Mine Report Faults Massey, Federal Regulators
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Few people are spared by an independent investigation of a mine disaster. An explosion and fire killed 29 workers at the Upper Big Branch coal mine in West Virginia. Now the independent examination blames both the mine owner, Massey Energy, and government regulators.
NPR's Howard Berkes reports from Beckley, West Virginia.
HOWARD BERKES: The report and the investigators who wrote it do not mince words. This is Davitt McAteer, a former federal mine safety chief.
Mr. DAVITT MCATEER (Mine Safety Expert): Was Massey a rogue operation? You have to look at the record and you have to say, I don't know how you could have assembled a worst record than they had assembled in the last several years.
BERKES: McAteer led an independent team of investigators appointed last year by the governor of West Virginia at the time. And his team found that Massey Energy alone is not to blame.
Mr. MCATEER: When an explosion of this magnitude occurs, the federal agency has responsibility. That's what their job is. The state agency has responsibility. They did not protect, or help protect, these miners.
BERKES: A spokeswoman for West Virginia's mine safety agency declined to respond to direct questions about its role. McAteer said the Federal Mine Safety and Health Administration failed to apply its toughest enforcement tools against a coal mine and company with persistent and documented safety failures. When asked about that directly, assistant Labor Secretary Joe Main tried to shift blame to Massey Energy.
Mr. JOE MAIN (MSHA): There is a clear message in that report about a mine operator that failed to carry out its responsibilities to implement systems at the mine to protect those miners.
BERKES: Actually, the report also clearly says this: The disaster is proof positive that the Federal Mine Safety Agency, or MSHA, failed its duty as the watchdog for coal miners. Throwing that back at Joe Main and chief agency lawyer Patricia Smith drew this concession of sorts.
Ms. PATRICIA SMITH (MSHA): MSHA historically could have done better and MSHA is doing better now. We've learned a lot of lessons from UBB and we're taking those lessons and we're putting them into action.
BERKES: A spokesman for Massey Energy says the company needs time to digest the report, but did reject one key finding, which blamed excessive and explosive coal dust for the massive blast that traveled more than two miles and took 29 lives. The company has yet to produce evidence showing coal dust was not a factor.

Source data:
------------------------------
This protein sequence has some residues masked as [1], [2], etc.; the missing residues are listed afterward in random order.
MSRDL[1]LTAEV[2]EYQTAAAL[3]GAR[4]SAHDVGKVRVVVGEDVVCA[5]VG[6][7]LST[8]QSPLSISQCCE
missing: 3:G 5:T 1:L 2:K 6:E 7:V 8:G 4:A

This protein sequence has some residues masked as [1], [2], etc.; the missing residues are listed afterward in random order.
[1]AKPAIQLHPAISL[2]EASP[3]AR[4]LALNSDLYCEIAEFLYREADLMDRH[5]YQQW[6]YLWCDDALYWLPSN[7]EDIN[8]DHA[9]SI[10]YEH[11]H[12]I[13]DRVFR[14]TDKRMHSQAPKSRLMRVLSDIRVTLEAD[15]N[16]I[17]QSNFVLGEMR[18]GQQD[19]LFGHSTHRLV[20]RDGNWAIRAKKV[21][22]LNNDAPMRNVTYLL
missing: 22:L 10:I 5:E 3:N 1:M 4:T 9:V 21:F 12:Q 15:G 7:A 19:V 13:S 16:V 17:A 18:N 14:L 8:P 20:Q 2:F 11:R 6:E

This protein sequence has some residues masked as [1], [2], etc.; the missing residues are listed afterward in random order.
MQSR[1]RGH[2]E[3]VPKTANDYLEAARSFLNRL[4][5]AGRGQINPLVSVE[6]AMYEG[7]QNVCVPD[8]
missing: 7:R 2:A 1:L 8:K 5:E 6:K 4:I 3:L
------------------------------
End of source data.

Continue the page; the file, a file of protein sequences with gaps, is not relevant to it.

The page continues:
Gary Quarles is a Massey miner who lost his son in the disaster.
Mr. GARY QUARLES (Coal Miner): What I want to see from Massey, they've got to step up and say we are responsible. That is - they've got to do this.
BERKES: Quarles went to work at Upper Big Branch the day of the explosion and he went home that night, he says. But his son did not. The weekend before, the report says, Quarles' son told friends he was afraid something bad was about to happen.
Clay Mullins is another coal miner and his brother Rex was one of the first miners hit by the blast.
Mr. CLAY MULLINS (Coal Miner): I blame Massey, first of all, for not providing the men with a safe workplace. And I still fault MSHA and the state for not holding up their end to make sure that Massey provides the men with a safe workplace.
BERKES: Mullins and Quarles were among the families of the victims briefed by the McAteer team about their report and some said nothing will change in coal mines until company executives go to jail when miners die.
Again, Clay Mullins.
Mr. MULLINS: I want to see the criminal end of it. I want to see men pay. They didn't care. All they cared was getting that lump precious lump of coal out.
BERKES: The McAteer report concludes that Massey Energy put production and profits before safety despite repeated company claims to the contrary. Massey did not respond to that assertion in its statement about the report. A federal criminal investigation continues. So far two low-level Massey managers have been charged but not for anything that led to the nation's worst mining disaster in 40 years.
Howard Berkes, NPR News, Beckley, West Virginia.
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